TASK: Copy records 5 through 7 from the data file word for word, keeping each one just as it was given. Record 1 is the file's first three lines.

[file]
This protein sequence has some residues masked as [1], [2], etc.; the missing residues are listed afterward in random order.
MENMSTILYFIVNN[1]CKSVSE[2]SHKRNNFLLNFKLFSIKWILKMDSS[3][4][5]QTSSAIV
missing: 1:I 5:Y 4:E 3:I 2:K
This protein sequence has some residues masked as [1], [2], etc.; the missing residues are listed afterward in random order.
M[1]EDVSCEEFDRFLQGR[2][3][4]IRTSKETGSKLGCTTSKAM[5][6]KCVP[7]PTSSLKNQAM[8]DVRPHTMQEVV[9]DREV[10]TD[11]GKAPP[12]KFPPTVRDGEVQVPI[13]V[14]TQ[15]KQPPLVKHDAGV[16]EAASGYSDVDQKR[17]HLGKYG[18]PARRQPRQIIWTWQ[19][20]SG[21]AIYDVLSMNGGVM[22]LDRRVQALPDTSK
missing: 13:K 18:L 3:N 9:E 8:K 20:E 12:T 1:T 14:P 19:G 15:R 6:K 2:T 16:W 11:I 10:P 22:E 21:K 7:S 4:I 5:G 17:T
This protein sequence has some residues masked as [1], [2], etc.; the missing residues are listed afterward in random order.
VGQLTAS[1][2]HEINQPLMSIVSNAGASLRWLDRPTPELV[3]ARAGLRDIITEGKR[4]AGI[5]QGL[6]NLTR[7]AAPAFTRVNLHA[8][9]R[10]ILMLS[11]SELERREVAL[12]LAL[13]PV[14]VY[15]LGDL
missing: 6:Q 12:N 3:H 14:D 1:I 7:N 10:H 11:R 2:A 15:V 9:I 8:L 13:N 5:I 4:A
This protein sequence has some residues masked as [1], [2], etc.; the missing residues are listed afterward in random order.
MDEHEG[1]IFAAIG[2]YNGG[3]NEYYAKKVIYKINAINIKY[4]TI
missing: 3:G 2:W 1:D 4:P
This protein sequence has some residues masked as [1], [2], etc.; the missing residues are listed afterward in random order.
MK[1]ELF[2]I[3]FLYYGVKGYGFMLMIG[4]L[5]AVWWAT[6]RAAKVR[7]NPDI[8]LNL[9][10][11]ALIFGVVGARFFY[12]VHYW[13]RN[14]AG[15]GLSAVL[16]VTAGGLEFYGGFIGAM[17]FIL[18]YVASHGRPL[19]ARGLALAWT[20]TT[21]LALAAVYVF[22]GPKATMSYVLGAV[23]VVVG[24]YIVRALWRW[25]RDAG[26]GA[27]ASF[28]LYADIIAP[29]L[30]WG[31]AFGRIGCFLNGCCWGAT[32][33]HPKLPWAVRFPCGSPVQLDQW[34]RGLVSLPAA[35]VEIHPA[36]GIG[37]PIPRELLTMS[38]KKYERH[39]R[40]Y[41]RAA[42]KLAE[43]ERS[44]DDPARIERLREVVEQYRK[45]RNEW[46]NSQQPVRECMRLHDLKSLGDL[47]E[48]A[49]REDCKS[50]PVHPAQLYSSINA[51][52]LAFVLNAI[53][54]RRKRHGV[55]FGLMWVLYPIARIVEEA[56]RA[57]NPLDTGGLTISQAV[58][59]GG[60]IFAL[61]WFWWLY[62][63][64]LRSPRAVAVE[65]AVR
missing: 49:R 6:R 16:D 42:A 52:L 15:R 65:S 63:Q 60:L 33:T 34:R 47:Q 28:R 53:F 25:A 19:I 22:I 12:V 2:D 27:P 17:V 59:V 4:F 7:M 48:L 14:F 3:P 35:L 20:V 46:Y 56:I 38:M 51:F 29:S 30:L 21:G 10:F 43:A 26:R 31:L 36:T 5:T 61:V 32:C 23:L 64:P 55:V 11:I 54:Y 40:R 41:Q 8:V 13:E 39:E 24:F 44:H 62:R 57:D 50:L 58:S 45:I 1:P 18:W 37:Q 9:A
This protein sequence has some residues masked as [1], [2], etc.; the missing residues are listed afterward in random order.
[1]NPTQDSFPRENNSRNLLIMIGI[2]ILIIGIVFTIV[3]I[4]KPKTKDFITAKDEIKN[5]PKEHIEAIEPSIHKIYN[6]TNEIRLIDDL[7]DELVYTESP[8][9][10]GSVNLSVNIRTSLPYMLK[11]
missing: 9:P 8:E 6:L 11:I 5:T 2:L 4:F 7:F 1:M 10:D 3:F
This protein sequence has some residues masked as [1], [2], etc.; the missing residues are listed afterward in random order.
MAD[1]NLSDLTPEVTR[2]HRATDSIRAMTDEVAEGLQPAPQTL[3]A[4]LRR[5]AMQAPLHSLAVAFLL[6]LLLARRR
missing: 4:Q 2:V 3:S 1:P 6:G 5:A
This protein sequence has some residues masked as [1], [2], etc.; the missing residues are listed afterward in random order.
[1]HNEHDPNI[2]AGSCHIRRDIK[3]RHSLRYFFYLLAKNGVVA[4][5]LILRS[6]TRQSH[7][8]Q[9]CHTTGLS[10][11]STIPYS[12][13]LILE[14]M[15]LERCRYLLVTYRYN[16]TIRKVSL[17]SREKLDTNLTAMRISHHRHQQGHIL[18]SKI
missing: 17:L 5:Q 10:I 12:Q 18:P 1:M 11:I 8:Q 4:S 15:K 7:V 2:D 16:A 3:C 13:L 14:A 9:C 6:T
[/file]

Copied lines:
This protein sequence has some residues masked as [1], [2], etc.; the missing residues are listed afterward in random order.
MK[1]ELF[2]I[3]FLYYGVKGYGFMLMIG[4]L[5]AVWWAT[6]RAAKVR[7]NPDI[8]LNL[9][10][11]ALIFGVVGARFFY[12]VHYW[13]RN[14]AG[15]GLSAVL[16]VTAGGLEFYGGFIGAM[17]FIL[18]YVASHGRPL[19]ARGLALAWT[20]TT[21]LALAAVYVF[22]GPKATMSYVLGAV[23]VVVG[24]YIVRALWRW[25]RDAG[26]GA[27]ASF[28]LYADIIAP[29]L[30]WG[31]AFGRIGCFLNGCCWGAT[32][33]HPKLPWAVRFPCGSPVQLDQW[34]RGLVSLPAA[35]VEIHPA[36]GIG[37]PIPRELLTMS[38]KKYERH[39]R[40]Y[41]RAA[42]KLAE[43]ERS[44]DDPARIERLREVVEQYRK[45]RNEW[46]NSQQPVRECMRLHDLKSLGDL[47]E[48]A[49]REDCKS[50]PVHPAQLYSSINA[51][52]LAFVLNAI[53][54]RRKRHGV[55]FGLMWVLYPIARIVEEA[56]RA[57]NPLDTGGLTISQAV[58][59]GG[60]IFAL[61]WFWWLY[62][63][64]LRSPRAVAVE[65]AVR
missing: 49:R 6:R 16:D 42:A 52:L 15:R 65:S 63:Q 60:L 33:T 34:R 47:Q 28:R 53:F 25:A 19:I 22:I 12:V 2:D 27:P 17:V 59:V 4:F 7:M 48:L 14:F 3:P 35:L 20:V 46:Y 56:I 38:M 51:F 29:S 30:L 21:G 10:F 43:A 26:R 31:L 36:T 5:T 61:V 32:C 23:L 64:P 55:V 11:I 54:Y 40:R 41:Q 8:V 13:E 39:E 24:F 44:H 62:R 57:D 50:L 58:S 45:I 1:P 18:W 37:Q 9:A
This protein sequence has some residues masked as [1], [2], etc.; the missing residues are listed afterward in random order.
[1]NPTQDSFPRENNSRNLLIMIGI[2]ILIIGIVFTIV[3]I[4]KPKTKDFITAKDEIKN[5]PKEHIEAIEPSIHKIYN[6]TNEIRLIDDL[7]DELVYTESP[8][9][10]GSVNLSVNIRTSLPYMLK[11]
missing: 9:P 8:E 6:L 11:I 5:T 2:L 4:F 7:F 1:M 10:D 3:F
This protein sequence has some residues masked as [1], [2], etc.; the missing residues are listed afterward in random order.
MAD[1]NLSDLTPEVTR[2]HRATDSIRAMTDEVAEGLQPAPQTL[3]A[4]LRR[5]AMQAPLHSLAVAFLL[6]LLLARRR
missing: 4:Q 2:V 3:S 1:P 6:G 5:A